Watch: Queen makes first public appearance of 2021
The Queen has made her first in-person engagement of the year, following the easing of lockdown rules in England and amid fallout related to both of her granddaughters-in-law.
The Queen, 94, marked the centenary of the Royal Australian Air Force at the CWGC Air Forces Memorial, in Runnymede, Surrey, on Wednesday morning, her first engagement outside Windsor Castle walls this year.
It came as the Duchess of Cambridge was pulled back into a row over her attendance at a vigil for Sarah Everard, after the Metropolitan Police commissioner claimed the duchess was "working" when she visited, despite no record of the visit appearing on the Palace's court circular.
And the Archbishop of Canterbury has addressed claims by the Duchess of Sussex that she and her husband, Prince Harry were "married" in their back garden days before the royal wedding.
It's previously been confirmed that the day she was referring to was an informal exchange of vows, but Justin Welby has now also responded to the remark made in the interview, saying the legal wedding was in Windsor, on 19 May 2018.
Lockdown rules were eased on Monday in England, allowing groups of six or two households to meet outside.
The Queen has left Windsor Castle for a rare public engagement amid the pandemic to attend a service at Runnymede Air Forces Memorial for the RAAF’s centenary. pic.twitter.com/LQaeJlKAIH
— Bevan Shields (@BevanShields) March 31, 2021
On her arrival at the Runnymede event, she said: "It's a rather nice day. It's been a long time since I've been here."
The Queen attended a service to mark the anniversary and her equerry laid a wreath, which she stood and touched before he placed it at the memorial.
The message on the wreath read: "In memory of the glorious dead, Elizabeth R."
Her Majesty wore a lime green and ivory dress and jacket by Angela Kelly with matching hat with black gloves. She also had on the Australian wattle brooch presented to her during her 1954 tour of Australia.
The visit falls under work guidelines rather than social guidelines.
In a lighter moment, she spoke to one Australian serviceman about his work with Typhoon jets and asked if they were "being sent off to chase the Russians?" and was told "That’s correct, ma’am, it’s a lot of fun for us!"
She viewed panels bearing the names of Australian war dead and a display of fallen airmen and women in the memorial cloister, and met some serving RAAF personnel. The Queen signed a commemorative document before she left.
She also sent a message which read: "I am delighted to send my best wishes and congratulations to the Royal Australian Air Force on the occasion of your centenary.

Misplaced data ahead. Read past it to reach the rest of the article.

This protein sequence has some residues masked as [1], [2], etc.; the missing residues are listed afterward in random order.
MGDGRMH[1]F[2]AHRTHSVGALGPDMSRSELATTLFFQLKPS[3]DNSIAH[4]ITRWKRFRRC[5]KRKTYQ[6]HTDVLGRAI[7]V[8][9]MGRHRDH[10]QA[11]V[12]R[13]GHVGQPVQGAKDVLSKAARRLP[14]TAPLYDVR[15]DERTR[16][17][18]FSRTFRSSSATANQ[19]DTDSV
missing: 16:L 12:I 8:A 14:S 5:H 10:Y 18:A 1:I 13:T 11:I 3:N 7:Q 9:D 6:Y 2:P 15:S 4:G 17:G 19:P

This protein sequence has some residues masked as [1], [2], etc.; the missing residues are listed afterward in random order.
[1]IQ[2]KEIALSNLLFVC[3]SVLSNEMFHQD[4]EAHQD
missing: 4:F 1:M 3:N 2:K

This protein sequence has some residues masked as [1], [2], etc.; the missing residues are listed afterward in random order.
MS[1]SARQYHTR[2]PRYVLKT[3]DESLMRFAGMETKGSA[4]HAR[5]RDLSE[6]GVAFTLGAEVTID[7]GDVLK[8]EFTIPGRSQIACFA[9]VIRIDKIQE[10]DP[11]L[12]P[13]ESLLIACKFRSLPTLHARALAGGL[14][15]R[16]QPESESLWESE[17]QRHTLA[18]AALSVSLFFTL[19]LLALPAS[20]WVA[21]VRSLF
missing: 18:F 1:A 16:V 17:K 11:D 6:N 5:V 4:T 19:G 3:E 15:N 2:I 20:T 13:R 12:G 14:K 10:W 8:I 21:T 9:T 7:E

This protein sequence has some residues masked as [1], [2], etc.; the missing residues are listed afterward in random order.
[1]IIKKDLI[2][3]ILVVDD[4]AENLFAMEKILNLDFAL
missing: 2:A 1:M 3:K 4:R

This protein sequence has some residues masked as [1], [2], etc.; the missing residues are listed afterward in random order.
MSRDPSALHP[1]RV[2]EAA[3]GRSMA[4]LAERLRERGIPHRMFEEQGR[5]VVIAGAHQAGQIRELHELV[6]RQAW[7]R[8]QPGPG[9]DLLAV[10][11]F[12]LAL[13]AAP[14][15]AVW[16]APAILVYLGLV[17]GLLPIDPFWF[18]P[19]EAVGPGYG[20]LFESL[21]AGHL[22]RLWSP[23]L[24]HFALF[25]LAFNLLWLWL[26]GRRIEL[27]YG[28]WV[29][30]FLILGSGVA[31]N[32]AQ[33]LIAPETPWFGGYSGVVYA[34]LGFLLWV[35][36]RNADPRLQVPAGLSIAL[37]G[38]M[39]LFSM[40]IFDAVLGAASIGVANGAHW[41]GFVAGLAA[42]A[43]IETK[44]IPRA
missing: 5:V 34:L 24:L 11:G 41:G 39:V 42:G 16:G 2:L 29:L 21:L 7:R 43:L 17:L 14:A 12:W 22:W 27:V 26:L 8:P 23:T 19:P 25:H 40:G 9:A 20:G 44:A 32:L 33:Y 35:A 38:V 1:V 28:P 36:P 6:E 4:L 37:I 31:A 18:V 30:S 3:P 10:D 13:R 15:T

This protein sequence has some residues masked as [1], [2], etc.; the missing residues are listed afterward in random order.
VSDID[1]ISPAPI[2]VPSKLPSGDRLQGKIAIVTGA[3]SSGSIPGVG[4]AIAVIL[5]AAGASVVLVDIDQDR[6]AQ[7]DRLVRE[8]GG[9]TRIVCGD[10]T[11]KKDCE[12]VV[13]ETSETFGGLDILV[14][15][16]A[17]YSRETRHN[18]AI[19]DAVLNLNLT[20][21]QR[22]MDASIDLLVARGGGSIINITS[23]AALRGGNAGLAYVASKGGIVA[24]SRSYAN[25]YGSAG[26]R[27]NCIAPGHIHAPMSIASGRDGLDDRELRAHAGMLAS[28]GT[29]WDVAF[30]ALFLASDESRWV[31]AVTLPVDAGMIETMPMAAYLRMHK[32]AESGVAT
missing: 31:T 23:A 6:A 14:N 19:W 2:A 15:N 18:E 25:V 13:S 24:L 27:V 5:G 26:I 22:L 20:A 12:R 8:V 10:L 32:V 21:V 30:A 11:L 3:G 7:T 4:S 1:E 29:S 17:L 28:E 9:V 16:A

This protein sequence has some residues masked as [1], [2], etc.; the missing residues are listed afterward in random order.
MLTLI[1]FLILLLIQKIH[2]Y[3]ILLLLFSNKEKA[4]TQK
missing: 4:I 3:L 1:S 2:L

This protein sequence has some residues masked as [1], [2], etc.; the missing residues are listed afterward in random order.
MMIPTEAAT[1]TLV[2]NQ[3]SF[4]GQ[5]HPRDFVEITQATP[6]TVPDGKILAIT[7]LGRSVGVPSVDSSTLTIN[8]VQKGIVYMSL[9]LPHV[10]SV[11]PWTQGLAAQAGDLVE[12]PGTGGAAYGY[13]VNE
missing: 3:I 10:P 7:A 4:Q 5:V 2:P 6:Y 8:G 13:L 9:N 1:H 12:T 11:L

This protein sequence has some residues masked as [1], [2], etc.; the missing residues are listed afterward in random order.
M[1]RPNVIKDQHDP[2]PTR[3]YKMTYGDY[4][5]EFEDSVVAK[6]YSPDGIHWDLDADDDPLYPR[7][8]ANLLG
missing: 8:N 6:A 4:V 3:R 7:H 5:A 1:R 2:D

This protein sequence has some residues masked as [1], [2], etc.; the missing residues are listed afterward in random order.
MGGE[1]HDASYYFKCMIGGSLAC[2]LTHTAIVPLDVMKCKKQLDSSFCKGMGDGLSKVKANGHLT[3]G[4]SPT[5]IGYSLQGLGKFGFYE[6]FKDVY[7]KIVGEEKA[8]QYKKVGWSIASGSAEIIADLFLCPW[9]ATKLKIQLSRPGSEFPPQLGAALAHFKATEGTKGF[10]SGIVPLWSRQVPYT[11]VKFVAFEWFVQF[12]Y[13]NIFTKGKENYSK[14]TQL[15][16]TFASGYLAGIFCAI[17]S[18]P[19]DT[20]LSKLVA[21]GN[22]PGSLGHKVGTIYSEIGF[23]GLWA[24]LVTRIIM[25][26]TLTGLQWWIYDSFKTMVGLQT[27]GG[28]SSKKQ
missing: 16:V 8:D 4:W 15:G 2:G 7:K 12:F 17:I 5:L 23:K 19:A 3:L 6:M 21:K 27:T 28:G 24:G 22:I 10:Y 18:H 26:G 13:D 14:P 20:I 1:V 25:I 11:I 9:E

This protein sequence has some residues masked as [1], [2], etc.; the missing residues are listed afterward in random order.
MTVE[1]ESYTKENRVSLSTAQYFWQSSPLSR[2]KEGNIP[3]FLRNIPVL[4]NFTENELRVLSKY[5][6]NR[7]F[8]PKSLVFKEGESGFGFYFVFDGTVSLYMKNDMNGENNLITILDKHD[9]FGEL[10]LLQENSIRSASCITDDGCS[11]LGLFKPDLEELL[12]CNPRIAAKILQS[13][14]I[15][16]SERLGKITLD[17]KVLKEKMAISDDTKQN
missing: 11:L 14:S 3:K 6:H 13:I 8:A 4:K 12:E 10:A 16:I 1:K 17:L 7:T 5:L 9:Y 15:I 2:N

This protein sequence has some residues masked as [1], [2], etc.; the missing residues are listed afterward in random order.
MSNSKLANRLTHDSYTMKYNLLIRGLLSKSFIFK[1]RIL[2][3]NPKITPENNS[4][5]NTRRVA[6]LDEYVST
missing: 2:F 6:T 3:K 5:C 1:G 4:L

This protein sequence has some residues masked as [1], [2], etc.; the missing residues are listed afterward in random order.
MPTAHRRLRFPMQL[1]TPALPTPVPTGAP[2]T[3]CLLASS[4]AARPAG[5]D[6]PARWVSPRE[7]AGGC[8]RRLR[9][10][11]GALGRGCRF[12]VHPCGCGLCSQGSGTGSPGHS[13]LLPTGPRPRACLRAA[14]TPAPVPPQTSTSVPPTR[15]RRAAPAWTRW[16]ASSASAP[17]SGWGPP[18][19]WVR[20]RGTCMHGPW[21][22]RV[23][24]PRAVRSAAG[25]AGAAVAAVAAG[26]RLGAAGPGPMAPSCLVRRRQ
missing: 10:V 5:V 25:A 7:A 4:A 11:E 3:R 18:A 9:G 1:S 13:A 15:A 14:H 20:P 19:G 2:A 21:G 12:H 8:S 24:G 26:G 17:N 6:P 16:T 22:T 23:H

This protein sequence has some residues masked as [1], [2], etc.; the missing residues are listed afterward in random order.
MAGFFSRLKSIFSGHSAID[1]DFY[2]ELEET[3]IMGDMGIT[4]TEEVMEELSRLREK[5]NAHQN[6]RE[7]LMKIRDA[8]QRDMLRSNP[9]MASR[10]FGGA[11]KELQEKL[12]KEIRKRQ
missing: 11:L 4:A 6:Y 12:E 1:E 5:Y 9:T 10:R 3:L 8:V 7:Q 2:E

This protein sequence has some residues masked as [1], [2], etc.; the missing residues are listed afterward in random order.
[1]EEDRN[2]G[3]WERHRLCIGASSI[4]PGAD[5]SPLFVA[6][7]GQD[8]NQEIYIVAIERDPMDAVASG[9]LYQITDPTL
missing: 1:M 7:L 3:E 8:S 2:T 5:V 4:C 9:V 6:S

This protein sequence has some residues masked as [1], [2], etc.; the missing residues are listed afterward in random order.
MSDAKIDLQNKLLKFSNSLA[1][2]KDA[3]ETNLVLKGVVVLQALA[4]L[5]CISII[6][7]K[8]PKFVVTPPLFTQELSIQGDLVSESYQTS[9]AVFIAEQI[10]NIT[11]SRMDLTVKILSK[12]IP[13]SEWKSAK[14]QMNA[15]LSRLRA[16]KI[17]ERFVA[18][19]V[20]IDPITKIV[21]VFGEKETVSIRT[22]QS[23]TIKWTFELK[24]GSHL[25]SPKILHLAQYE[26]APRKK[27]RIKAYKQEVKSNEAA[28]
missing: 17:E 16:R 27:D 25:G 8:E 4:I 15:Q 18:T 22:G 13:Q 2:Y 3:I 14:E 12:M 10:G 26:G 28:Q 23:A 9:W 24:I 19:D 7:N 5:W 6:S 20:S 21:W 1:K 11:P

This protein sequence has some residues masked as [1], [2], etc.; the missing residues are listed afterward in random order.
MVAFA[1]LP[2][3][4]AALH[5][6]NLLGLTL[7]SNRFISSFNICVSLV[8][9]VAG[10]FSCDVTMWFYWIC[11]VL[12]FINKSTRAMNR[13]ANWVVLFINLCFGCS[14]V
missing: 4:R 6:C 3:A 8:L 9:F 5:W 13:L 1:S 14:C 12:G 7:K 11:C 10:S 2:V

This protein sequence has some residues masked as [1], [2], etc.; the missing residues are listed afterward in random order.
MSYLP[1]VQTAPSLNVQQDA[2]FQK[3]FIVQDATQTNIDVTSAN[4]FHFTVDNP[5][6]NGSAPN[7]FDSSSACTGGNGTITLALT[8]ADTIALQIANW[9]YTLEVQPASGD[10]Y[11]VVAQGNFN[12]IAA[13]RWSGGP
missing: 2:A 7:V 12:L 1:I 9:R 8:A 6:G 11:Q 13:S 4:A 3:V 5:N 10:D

"As one of the oldest Air Forces in the world, it is fitting to pay tribute to the efficiency, skill and sacrifice of the men and women who have served in its ranks, in Australia and overseas during the past one hundred years.
"Throughout my reign, the Royal Australian Air Force has shown immense dedication to duty and has defended our freedom in many conflicts around the world.
"On this notable anniversary may the honour and glory bestowed upon the Royal Australian Air Force by all ranks guide its future guardianship of the skies."
The Queen was told she had a gift to follow, being told she would be sent two RAAF dog jackets for her two new corgis when they have been made.
"That’s very kind," she said. "I look forward to it."
She spoke to Australia’s High Commissioner, George Brandis before she left, about the number of Australians stuck in Britain during the pandemic.
Hearing about efforts to get them back, she said: "There are worse places to be stuck."
He also spoke to the Queen about the fact that it was her first public engagement of the year and she replied: “I’m delighted to be here.”
The Queen, who turns 95 in April, opened the CWGC Air Forces Memorial in 1953.
She is head of state in Australia, a Commonwealth Realm, and made many visits to the nation when she was still travelling abroad.
The Queen was last outside Windsor Castle in November when she travelled to London to mark Remembrance Day at the Cenotaph.
Before that, she and her grandson Prince William visited Porton Down.
William, 38, will also mark the centenary on Wednesday, with a video message to be released later in the day.
Although the Queen has not made an in-person engagement since a special event held for key workers in Windsor at the castle before Christmas, she has had a busy 2021.
She took part in a televised service for Commonwealth Day, after the service had to be cancelled because of the coronavirus pandemic, recording her annual speech.
Her husband Prince Philip spent four weeks in hospital being treated first for an infection and then for a pre-existing heart condition but is now back at Windsor Castle, where they have lived for the best part of a year.
But the Queen will have been spending much of her time considering the fallout from the interview with Oprah Winfrey that her grandson Prince Harry and his wife Meghan did on 7 March.
She released a brief statement after the interview in which she said the family would deal with the matters raised privately.
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